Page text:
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2018 Toyota Yaris: New Car Review

Here’s a fun fact: The 2018 Toyota Yaris is built in France. Here’s another: It only has one giant windshield wiper. And heck, how about one more: It has absolutely nothing in common — besides its name — with the Yaris iA sedan.

Now, for some more useful information: Toyota’s littlest hatchback gets a slight update for 2018, with revised styling that perks things up with a more dynamic face and larger taillights. You can also get a new contrasting-roof color combination, which is certainly all the rage these days. Inside, the SE trim level now includes a 7-inch touchscreen, upping the 6.1-in unit found in the L and LE. These updates are on top of those from last year, which impressively included the addition of standard forward-collision and lane-departure warning technologies.

Nothing but good (and random) news thus far, but it none of it really addresses what the rest of the Yaris needs: a full redesign. The Yaris continues to use a 4-speed automatic transmission, for example, which hinders both acceleration and highway fuel economy. Most rivals also better it in terms of interior space, driving dynamics and overall refinement. In fact, even that Mazda-built Yaris iA sedan is a superior subcompact car.

But at least the Yaris does its best to compensate for its shortcomings with a few bright spots. Feature content is a strength by subcompact standards, even beyond the safety tech. The suspension is surprisingly capable, delivering more fun-to-drive smiles than expected. And in spite of its outdated transmission, the Yaris still manages to put up respectable fuel economy figures. So the Yaris may not be a superstar, but it’s a solid competitor. And hey, there’s that giant windshield wiper!

What’s New for 2018?

The Yaris hatchback gets revised styling for 2018. The SE trim also now comes standard with a 7-inch touchscreen interface, HD Radio, satellite radio and a variety of smartphone connectivity apps. See the 2018 Toyota Yaris models for sale near you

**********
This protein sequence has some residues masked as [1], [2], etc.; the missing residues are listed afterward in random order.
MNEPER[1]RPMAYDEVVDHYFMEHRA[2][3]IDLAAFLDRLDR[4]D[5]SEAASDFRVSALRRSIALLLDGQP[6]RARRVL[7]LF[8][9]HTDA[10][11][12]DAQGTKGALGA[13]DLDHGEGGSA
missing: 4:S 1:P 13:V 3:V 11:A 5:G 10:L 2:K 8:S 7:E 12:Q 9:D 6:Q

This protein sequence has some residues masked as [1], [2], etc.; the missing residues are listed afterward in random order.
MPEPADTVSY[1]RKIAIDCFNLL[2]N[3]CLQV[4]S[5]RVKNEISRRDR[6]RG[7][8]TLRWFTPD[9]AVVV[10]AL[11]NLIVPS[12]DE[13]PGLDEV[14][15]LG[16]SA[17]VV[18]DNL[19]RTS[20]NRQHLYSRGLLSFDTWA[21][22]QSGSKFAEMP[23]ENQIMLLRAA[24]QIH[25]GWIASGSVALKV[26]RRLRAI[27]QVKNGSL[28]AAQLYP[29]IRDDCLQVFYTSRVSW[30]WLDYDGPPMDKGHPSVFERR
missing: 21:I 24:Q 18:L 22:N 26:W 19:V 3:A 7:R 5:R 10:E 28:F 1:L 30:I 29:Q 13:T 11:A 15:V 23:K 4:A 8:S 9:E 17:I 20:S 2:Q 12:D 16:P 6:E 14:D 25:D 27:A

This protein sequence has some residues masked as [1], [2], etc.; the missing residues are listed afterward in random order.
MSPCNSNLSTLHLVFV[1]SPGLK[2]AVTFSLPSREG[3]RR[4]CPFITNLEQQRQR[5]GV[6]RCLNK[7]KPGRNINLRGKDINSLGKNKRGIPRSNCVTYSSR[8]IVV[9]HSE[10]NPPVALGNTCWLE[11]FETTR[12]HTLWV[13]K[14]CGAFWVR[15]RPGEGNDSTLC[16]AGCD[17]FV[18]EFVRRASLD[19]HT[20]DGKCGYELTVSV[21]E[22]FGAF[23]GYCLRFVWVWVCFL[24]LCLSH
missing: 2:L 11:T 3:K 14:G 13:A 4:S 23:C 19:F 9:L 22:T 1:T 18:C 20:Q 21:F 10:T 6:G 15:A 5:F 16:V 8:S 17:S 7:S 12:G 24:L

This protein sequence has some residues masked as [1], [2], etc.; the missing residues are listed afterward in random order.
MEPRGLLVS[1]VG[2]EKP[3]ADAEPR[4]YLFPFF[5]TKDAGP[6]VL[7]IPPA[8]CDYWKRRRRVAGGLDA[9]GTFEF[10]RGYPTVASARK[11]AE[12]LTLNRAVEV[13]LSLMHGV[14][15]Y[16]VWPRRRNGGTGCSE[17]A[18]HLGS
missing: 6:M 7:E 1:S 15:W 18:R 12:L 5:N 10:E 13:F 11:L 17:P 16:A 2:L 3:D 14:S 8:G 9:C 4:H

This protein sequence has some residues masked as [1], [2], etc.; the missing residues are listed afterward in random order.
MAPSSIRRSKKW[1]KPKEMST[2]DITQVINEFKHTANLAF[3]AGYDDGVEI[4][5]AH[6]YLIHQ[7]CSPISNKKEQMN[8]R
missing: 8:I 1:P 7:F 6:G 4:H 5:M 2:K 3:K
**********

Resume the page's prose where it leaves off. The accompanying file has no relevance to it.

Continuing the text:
What We Like

Standard accident-avoidance tech; good overall fuel economy; surprisingly accommodating back seat; rare 2-door hatchback body style

What We Don’t

Outdated 4-speed automatic transmission; underpowered and noisy engine; steering wheel doesn’t telescope; small cargo area, even for a subcompact

How Much?


Fuel Economy

The Yaris is powered by a 106-horsepower 1.5-liter 4-cylinder engine. A 5-speed manual transmission is standard, while a 4-speed automatic is optional. Both transmissions are antiquated, which doesn’t help the Yaris’ lethargic acceleration or so-so gas mileage. The latter is basically the same with either transmission, however. The Environmental Protection Agency indicates that an automatic Yaris will return 30 miles per gallon in the city, 35 mpg on the highway and 32 mpg in combined driving. The manual notches things up to 30 mpg city/36 mpg hwy/33 mpg combined.

Standard Features & Options

The 2018 Toyota Yaris is available as a 3- or 5-door hatchback. Both body styles are offered in L and LE trim levels, while the 5-door adds the SE. There’s also a Yaris iA sedan that, despite its name, is actually a completely different car that we review separately.

The base Yaris L ($15,600, 3-door; $16,800, 5-door) is well-equipped with 15-in steel wheels, forward-collision warning and automatic braking, lane-departure warning, automatic high beams, a backup camera, air conditioning, power locks and windows, a tilt-only steering wheel (a telescoping function is unavailable), a 60/40-split folding back seat, a 6.1-in touchscreen, Bluetooth, a USB port, and a 6-speaker stereo with a CD player, an auxiliary audio jack and a media player interface.